Alex is sent to prison. After enduring prison life for two years, Alex gets a job as an assistant to the prison chaplain. He feigns an interest in religion and amuses himself by reading the Bible for its lurid descriptions of "the old yahoodies (Jews) tolchocking (beating) each other" and imagining himself taking part in "the nailing-in" (the Crucifixion of Jesus). Alex learns of his ex-droog Georgie's death by an intended victim during a botched robbery. After helping to kill (although accidentally) a fellow prisoner in his cell, Alex is selected to become the subject in the first full-scale trial of the Ludovico Technique. The technique itself is a form of aversion therapy, in which Alex is given a drug that induces extreme nausea while being forced to watch graphically violent films for two weeks. Strapped into a seat before a large screen, Alex is forced to watch an unrelenting series of violent acts. During the sessions, Alex begins to realise that not only the violent acts but the music on the soundtrack is triggering his nausea attacks. By the end of the treatment, Alex is unable to listen to Beethoven's 9th symphony without incapacitating nausea and distress.
A few weeks later, Alex is presented to an audience of prison and government officials as a successfully rehabilitated inmate and potential member of society. Alex's conditioning makes him unable to defend himself against a pummeling bully and cripples him with nausea when the sight of a scantily clad woman arouses his predatory sexual impulses. The prison chaplain rises to denounce the treatment and accuses the state of stripping Alex of the ability to choose good over evil. And so Alex is released into society.
After his release from prison, Alex's former victims seek revenge. The Ludovico treatment leaves him ill when he attempts violence, so he is powerless. Alex returns home, joyful at the thought of starting afresh but finds that his parents have rented out his room to a lodger named Joe, essentially "replacing" their son. Despondently wandering, Alex stops at the Korova Milk Bar and drinks synthemesc-laced milk, as opposed to his usual drencrom-laced milk. He visits the music store, but the technique made him incapable of listening to his beloved classical music. Alex decides to commit suicide, but is unable to because the technique prevents him from committing any act of violence, including against himself. In the public library, Alex is quickly recognised by the elderly librarian whom he had beaten up with his droogs in chapter one. With his friends, the librarian attacks and beats Alex. The police (called by the librarian) turn out to be Dim and Billyboy. Taking advantage of their positions, they take Alex to the town's edge, beat him, nearly drown him, and leave him for dead.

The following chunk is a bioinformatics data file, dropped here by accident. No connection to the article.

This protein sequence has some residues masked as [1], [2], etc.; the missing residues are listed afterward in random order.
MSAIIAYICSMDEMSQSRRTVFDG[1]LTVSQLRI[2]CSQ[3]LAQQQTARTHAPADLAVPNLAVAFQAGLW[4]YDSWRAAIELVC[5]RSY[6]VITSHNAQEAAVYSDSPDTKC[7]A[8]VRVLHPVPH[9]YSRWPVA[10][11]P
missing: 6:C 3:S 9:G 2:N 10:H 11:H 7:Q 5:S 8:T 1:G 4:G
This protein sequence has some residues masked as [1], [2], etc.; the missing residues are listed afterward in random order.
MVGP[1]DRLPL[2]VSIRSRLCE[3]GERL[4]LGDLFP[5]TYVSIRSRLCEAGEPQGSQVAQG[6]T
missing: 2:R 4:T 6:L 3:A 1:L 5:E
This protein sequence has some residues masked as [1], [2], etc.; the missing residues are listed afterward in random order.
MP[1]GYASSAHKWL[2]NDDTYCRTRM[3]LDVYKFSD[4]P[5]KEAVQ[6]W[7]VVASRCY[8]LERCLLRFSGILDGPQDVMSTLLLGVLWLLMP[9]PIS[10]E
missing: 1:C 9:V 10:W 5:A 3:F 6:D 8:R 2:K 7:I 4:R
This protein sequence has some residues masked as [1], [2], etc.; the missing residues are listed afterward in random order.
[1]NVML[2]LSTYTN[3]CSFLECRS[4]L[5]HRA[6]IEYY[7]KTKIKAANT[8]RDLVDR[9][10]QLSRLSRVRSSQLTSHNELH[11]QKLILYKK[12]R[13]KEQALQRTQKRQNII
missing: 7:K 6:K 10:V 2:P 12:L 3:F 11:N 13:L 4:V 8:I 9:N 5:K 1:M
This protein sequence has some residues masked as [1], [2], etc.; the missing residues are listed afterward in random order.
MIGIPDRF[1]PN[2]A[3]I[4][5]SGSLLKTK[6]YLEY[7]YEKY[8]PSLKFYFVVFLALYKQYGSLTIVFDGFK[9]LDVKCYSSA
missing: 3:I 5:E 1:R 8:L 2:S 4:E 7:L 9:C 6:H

Alex wanders in a daze through the countryside until he collapses at the door of an isolated cottage. Too late he realises this is the home he and his droogs invaded at the start of the book. He is taken in by F. Alexander, the husband of the woman the droogs gang-raped; Mr. Alexander doesn't recognise Alex because the droogs were wearing masks during the assault. We learn that Mrs. Alexander died of the injuries inflicted during the gang-rape, and her husband has decided to continue "where her fragrant memory persists" despite the horrid memories. Mr. Alexander recognises Alex from newspaper publicity about the behaviour-mod treatment, and sees an opportunity to use him as a political weapon by turning him into a poster child for the victims of fascism. Alex has been careless with words during his time in Mr. Alexander's care, and the writer begins to suspect they have met before. One of his political activist friends takes Alex aside and puts the question to him bluntly: Alex, cornered, makes a non-denial denial by saying "Lord knows I've suffered". "We'll speak no more of it", the friend assures him, but later on Alex is taken to another house, locked into a high room and tormented with classical music, triggering the maddening effect of the Ludovico treatment. Driven to insanity by the music, Alex jumps from his bedroom window in an attempt to end his life.